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Jan 4, 2010. INTRODUCTION TO ELECTRICAL CONCEPTS

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  • 1. Cellular Neuroscience (207) Ian Parker Lecture # 1 - Enough (but not too much!) electronics to call yourself a cellular neurophysiologist http://parkerlab.bio.uci.edu
  • 2. Ohm’s Law battery V Current I resistor R V = IR V (Volts) - electrical driving force (water pressure) [voltage, potential, potential difference, p.d. are all synonyms] I (Amperes) - electrical current flow (gallons per minute) R (Ohms) - resistance (how narrow the pipe is) R = V/I so, if V = 1 volt for R = 1  I = 1A for R = 1 k  I = 10^-3 A (1 mA)
  • 3. Charge Charge = amount of electricity (number of electrons : gallons of water) = current * time 1 A * 1 sec = 1 Coulomb (C) [How many electrons are there in a Coulomb??]
  • 4. Resistors in series and parallel R1 R2 V I Total R = R1 + R2 I = V / (R1 + R2) R1 R2 I = I1 + I2 I1 I2 1/ total R = 1/R + 1/ R2
  • 5. Conductance Conductance is the reciprocal of resistance (i.e. how easily something conducts electricity) Conductance (G) = 1/R Unit : Siemen (S) = 1/ 1  G1 G2 I = I1 + I2 I1 I2 total conductance G = G1 + G2 From Ohms law I = V / R So I = V * G I total = V * (G1 + G2)
  • 6. Voltage dividers R1 R2 V E E - V * R2 /(R1 + R2) [ If V = 1 V, R1 = 9 k  and R2 = 1 k  what  is E? : what current flows through R1?]
  • 7. Capacitance Capacitor - two conductors separated by an insulating gap (dielectric) Capacitance (C) increases as; 1. The area of the plates is increased 2. The separation between the plates is decreased 3. The dielectric constant of the insulator is increased e.g. 2 metal plates separated by an air gap Capacitors store electricity, but cannot pass a steady current Unit : Farad (F) 1 F = capacitor that will store 1 Coulomb when connected to 1 V Charge (q) stored on a capacitor = C * V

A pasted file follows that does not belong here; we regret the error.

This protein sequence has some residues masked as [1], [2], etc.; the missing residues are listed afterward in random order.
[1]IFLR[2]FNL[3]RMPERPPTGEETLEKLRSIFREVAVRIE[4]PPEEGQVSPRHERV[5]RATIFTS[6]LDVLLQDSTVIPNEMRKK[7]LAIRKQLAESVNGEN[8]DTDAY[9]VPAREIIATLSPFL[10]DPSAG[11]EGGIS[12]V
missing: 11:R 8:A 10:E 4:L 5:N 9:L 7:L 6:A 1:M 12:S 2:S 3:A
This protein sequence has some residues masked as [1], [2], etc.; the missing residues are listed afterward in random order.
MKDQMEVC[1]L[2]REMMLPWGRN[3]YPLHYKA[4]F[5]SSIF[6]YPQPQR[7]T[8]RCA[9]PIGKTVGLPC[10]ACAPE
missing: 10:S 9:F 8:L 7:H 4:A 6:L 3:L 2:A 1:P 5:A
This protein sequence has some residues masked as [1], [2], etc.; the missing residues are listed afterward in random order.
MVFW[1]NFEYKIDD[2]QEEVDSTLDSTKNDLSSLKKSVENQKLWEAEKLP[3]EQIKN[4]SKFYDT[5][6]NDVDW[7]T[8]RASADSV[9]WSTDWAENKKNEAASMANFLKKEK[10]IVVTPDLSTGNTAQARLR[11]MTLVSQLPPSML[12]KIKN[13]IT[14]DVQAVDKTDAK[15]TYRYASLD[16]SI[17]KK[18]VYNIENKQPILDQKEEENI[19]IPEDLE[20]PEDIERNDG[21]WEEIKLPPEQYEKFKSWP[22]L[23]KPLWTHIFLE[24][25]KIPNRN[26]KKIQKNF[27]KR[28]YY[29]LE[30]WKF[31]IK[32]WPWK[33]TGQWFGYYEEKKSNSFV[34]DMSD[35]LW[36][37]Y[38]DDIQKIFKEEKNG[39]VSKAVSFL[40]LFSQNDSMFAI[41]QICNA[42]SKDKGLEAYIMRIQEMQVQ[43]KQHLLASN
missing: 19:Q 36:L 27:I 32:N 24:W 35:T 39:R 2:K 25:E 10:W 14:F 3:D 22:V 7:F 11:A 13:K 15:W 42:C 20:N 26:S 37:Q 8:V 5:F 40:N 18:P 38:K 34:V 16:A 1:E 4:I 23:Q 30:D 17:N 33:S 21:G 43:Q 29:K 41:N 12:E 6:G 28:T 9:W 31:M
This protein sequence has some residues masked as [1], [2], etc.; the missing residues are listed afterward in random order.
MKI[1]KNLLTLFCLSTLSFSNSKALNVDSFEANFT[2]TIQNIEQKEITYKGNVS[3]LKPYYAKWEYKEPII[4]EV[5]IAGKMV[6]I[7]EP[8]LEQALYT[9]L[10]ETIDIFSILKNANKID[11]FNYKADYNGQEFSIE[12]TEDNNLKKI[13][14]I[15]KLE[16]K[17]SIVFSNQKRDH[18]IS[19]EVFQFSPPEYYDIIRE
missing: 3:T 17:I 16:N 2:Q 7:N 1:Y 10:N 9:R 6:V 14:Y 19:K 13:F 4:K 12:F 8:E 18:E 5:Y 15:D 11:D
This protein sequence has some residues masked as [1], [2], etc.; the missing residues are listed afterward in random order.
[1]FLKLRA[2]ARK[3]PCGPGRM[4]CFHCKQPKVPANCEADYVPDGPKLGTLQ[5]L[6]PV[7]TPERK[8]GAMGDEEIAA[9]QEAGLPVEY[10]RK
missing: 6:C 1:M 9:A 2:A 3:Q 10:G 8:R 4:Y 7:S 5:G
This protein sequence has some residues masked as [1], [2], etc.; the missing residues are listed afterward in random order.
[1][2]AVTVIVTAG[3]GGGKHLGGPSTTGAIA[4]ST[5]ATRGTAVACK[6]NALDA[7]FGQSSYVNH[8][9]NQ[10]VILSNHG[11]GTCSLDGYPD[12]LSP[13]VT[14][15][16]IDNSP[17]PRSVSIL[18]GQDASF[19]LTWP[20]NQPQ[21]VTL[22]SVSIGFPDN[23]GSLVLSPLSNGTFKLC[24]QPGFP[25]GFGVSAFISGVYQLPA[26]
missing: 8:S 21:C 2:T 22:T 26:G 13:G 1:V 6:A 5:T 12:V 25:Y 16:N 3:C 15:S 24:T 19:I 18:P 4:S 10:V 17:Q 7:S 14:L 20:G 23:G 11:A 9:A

• 8. RC (resistor/capacitor) circuits 1. Low-pass RC circuit V E C R switch Switch closed
    • Voltage rises exponentially from zero to V with time constant 
    •  is time for change to 1/e  of final voltage ( e = 2.71828…)
    •  (sec) = R (  ) * C (F)
    • [what is  if R = 1 M  , C = 1  F?]
  • 9. The effect of a low-pass circuit is to pass steady or slowly changing signals while filtering out rapidly changing signals brief change in voltage longer change in voltage
  • 10. RC (resistor/capacitor circuits) 2. High-pass RC circuit V C switch E R
    • Output voltage instantly rises to match input voltage, then decays exponentially.
    • Time constant of decay
    •  RC
    • Effect is to block rapidly-changing voltages (capacitor is an insulator), but pass rapidly changing signals
  • 11. What does all this mean for a NEURON? The cell membrane (lipid bilayer) acts as a very good insulator, but has high capacitance. Specific membrane resistance 1 cm Resistance of 1 cm 2 of membrane (R m ) R m of a lipid bilayer >10 6  cm 2 But membrane channels can greatly increase the membrane conductance
  • 12. Specific membrane capacitance membrane extracellular fluid intracellular fluid The insulating cell membrane (dielectric) separates two good conductors (the fluids outside and inside the cell), thus forming a capacitor. Because the membrane is so thin (ca. 7.5 nm), the membrane acts as a very good capacitor. Specific capacitance (capacitance of 1 cm 2 of membrane : C m ) C m ~ 1  F cm -2 for cell membranes
  • 13. Input resistance of a cell Inject current (I) Record voltage (V) cell Input resistance R in = V/I R in decreases with increasing size of cell (increasing membrane area) R in increases with increasing specific membrane resistance [If I = 10 nA and V = 5 mV, what is Rm ???]
  • 14. A neuron as an RC circuit Inject current (I) Record voltage (V) cell R m C m inside outside I Voltage changes exponentially with time constant  m
  • 15.
    •  m = R m * C m
    • So  m will be longer if R m is high
    • “ “ “ “ “ and if C m is high
    • We can directly measure R m and  m
    • so we can calculate C m =  m / R m
    • Given that C m ~ 1  F cm 2 , we can then calculate the membrane area of the cell